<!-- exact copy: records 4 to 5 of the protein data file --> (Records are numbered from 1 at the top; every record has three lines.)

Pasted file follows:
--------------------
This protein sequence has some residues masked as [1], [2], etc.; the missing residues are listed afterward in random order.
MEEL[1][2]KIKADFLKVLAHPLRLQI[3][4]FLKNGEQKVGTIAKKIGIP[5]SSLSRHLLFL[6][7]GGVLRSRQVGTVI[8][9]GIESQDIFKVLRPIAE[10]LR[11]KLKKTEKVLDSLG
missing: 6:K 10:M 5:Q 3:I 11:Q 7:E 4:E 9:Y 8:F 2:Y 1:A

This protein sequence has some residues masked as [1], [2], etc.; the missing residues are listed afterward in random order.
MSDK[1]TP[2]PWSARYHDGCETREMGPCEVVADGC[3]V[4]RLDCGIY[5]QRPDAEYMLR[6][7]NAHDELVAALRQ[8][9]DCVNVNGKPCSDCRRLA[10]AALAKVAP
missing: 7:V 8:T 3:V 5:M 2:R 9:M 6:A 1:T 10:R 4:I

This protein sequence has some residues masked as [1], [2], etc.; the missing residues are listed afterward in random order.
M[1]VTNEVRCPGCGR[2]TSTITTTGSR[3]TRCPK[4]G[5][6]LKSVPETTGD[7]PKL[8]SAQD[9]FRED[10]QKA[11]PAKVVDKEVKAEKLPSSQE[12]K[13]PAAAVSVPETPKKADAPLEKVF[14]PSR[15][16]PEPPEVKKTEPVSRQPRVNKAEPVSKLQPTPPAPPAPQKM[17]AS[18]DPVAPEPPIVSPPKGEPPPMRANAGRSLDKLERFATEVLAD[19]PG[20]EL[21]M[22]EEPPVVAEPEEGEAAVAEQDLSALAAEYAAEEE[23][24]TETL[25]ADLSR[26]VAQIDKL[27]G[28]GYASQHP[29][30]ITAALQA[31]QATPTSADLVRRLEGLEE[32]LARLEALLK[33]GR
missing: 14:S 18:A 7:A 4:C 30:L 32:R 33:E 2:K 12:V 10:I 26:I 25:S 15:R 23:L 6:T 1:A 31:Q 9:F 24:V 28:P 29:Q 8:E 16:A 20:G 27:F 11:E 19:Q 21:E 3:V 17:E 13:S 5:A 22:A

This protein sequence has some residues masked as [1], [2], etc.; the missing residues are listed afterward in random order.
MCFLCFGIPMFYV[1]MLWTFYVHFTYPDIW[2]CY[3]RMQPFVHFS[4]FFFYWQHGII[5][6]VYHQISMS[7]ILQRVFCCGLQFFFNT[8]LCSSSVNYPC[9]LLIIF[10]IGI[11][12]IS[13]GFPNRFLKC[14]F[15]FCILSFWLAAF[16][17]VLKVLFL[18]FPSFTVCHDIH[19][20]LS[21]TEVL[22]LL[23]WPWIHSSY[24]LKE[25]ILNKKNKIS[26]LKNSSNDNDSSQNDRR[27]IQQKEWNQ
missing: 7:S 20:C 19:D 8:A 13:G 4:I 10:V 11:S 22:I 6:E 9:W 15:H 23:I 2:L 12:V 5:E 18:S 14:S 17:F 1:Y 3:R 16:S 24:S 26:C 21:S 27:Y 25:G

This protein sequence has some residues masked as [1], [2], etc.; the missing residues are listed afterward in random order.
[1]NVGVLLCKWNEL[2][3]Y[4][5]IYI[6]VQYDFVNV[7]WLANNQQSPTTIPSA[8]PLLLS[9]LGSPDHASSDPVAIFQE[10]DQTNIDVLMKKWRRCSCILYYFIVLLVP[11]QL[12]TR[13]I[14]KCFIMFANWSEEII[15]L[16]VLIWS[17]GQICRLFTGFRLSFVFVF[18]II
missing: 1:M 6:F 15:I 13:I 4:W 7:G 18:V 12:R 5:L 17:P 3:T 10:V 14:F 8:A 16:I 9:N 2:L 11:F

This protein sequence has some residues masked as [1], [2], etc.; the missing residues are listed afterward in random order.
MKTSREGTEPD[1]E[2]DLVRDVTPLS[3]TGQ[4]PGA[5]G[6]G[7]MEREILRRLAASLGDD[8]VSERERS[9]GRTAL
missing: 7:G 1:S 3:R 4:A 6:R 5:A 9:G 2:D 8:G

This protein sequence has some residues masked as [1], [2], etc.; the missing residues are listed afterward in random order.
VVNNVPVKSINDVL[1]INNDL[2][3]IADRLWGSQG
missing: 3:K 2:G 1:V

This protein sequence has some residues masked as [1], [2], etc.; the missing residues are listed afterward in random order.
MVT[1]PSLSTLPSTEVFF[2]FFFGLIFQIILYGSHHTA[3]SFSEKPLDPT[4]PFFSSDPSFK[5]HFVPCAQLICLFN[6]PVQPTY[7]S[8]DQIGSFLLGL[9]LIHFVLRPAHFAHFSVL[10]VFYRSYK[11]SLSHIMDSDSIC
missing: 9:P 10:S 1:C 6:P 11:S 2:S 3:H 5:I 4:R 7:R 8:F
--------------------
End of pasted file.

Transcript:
This protein sequence has some residues masked as [1], [2], etc.; the missing residues are listed afterward in random order.
MCFLCFGIPMFYV[1]MLWTFYVHFTYPDIW[2]CY[3]RMQPFVHFS[4]FFFYWQHGII[5][6]VYHQISMS[7]ILQRVFCCGLQFFFNT[8]LCSSSVNYPC[9]LLIIF[10]IGI[11][12]IS[13]GFPNRFLKC[14]F[15]FCILSFWLAAF[16][17]VLKVLFL[18]FPSFTVCHDIH[19][20]LS[21]TEVL[22]LL[23]WPWIHSSY[24]LKE[25]ILNKKNKIS[26]LKNSSNDNDSSQNDRR[27]IQQKEWNQ
missing: 7:S 20:C 19:D 8:A 13:G 4:I 10:V 11:S 22:I 6:E 9:W 15:H 23:I 2:L 12:V 5:E 18:S 14:S 17:F 1:Y 3:R 16:S 24:S 26:C 21:S 27:Y 25:G

This protein sequence has some residues masked as [1], [2], etc.; the missing residues are listed afterward in random order.
[1]NVGVLLCKWNEL[2][3]Y[4][5]IYI[6]VQYDFVNV[7]WLANNQQSPTTIPSA[8]PLLLS[9]LGSPDHASSDPVAIFQE[10]DQTNIDVLMKKWRRCSCILYYFIVLLVP[11]QL[12]TR[13]I[14]KCFIMFANWSEEII[15]L[16]VLIWS[17]GQICRLFTGFRLSFVFVF[18]II
missing: 1:M 6:F 15:I 13:I 4:W 7:G 18:V 12:R 5:L 17:P 3:T 10:V 14:F 8:A 16:I 9:N 2:L 11:F